There are basically two types of powerline surge technology, patented Series Mode and the older Shunt Mode (so-called hybrids are usually Shunt Mode). The Shunt Mode technology was developed over thirty years ago to protect standalone equipment, but this older technology is no longer suitable for modern sensitive interconnected equipment.
Shunt Mode suppressors are still very common because this older technology is inexpensive to manufacture with high profit margins, and as long as people can be seduced by the low prices, these products will continue to be sold. They generally pert powerline surges to the safety ground wire, using circuits described as “All Three Modes of Protection”. The resulting surges perted to the ground wire can exceed 1000 volts, exposing sensitive motherboards and data boards to surge disruption, degradation and damage.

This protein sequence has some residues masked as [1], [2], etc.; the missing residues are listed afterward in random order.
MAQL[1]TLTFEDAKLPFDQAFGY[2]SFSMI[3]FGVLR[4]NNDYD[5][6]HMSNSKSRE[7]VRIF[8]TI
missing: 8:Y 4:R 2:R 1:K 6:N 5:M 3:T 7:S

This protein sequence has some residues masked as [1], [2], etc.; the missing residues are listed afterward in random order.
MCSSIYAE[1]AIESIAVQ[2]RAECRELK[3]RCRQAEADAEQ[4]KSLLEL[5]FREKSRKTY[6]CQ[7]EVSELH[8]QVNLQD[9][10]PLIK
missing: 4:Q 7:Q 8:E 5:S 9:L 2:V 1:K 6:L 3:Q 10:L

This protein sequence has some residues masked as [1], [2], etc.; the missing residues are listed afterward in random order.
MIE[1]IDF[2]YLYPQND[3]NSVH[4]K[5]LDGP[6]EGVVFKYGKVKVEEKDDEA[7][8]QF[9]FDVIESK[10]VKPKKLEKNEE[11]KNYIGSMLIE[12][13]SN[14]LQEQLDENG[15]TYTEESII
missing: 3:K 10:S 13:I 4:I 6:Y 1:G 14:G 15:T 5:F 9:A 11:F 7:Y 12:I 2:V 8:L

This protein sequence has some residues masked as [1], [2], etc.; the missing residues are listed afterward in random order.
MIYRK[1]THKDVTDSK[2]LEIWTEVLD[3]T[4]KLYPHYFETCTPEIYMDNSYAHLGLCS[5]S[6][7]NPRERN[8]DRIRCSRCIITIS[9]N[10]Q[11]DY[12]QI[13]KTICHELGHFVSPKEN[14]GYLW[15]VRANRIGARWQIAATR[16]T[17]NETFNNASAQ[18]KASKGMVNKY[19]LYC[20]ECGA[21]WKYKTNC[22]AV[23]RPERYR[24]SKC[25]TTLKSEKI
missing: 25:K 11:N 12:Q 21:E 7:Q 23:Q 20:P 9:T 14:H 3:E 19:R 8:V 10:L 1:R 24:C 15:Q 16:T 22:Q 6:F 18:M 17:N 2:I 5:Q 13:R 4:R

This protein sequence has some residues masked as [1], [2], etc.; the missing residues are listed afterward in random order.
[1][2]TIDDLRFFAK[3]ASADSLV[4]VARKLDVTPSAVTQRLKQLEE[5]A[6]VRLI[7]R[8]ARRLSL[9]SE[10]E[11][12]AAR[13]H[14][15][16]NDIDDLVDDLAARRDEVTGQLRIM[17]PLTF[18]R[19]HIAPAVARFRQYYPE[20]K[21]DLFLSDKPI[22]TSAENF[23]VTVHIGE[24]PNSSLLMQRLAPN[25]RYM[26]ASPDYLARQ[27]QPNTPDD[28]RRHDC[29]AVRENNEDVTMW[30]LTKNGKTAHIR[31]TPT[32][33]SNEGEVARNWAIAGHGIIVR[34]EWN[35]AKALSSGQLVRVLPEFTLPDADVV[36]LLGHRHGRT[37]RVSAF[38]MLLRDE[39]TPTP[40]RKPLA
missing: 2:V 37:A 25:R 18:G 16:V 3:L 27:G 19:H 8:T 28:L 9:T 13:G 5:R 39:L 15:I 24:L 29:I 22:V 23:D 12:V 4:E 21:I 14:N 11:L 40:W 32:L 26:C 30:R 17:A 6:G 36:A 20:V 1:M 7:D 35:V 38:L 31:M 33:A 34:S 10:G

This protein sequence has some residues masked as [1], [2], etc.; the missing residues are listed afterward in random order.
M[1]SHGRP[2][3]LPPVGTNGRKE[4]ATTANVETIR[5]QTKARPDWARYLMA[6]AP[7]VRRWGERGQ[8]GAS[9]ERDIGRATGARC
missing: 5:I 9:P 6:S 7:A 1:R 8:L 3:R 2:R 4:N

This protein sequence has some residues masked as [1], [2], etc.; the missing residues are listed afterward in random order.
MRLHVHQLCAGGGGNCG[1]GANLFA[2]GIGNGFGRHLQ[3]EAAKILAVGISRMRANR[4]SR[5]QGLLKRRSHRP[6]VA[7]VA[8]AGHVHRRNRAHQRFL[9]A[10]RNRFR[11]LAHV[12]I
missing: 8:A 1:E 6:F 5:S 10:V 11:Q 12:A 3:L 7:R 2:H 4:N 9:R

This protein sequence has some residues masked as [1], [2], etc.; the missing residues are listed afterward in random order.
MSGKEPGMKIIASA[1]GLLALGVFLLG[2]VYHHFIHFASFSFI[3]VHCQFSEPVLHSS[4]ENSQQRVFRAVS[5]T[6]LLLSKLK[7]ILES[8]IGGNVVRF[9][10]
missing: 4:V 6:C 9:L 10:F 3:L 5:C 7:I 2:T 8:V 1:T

This surge voltage on the ground wire varies along the length of the wire. When equipment such as modems, printers and other computers are interconnected, the interconnecting cable creates a “ground loop”. If the surge induced on the safety ground wire of one computer is 1000 volts and the surge induced on the safety ground wire at another location is 600 volts, then the difference of 400 volts is fed into the interconnecting cables causing the disruption, degradation, or damage.
While large surges will cause damage, small surges can result in data problems such as lock-ups, data errors, and “mysterious problems.” It is better to avoid Shunt Mode surge suppressors that claim “All Three Modes of Suppression” than to try and live with the problems they cause when they pert surges to the ground wire.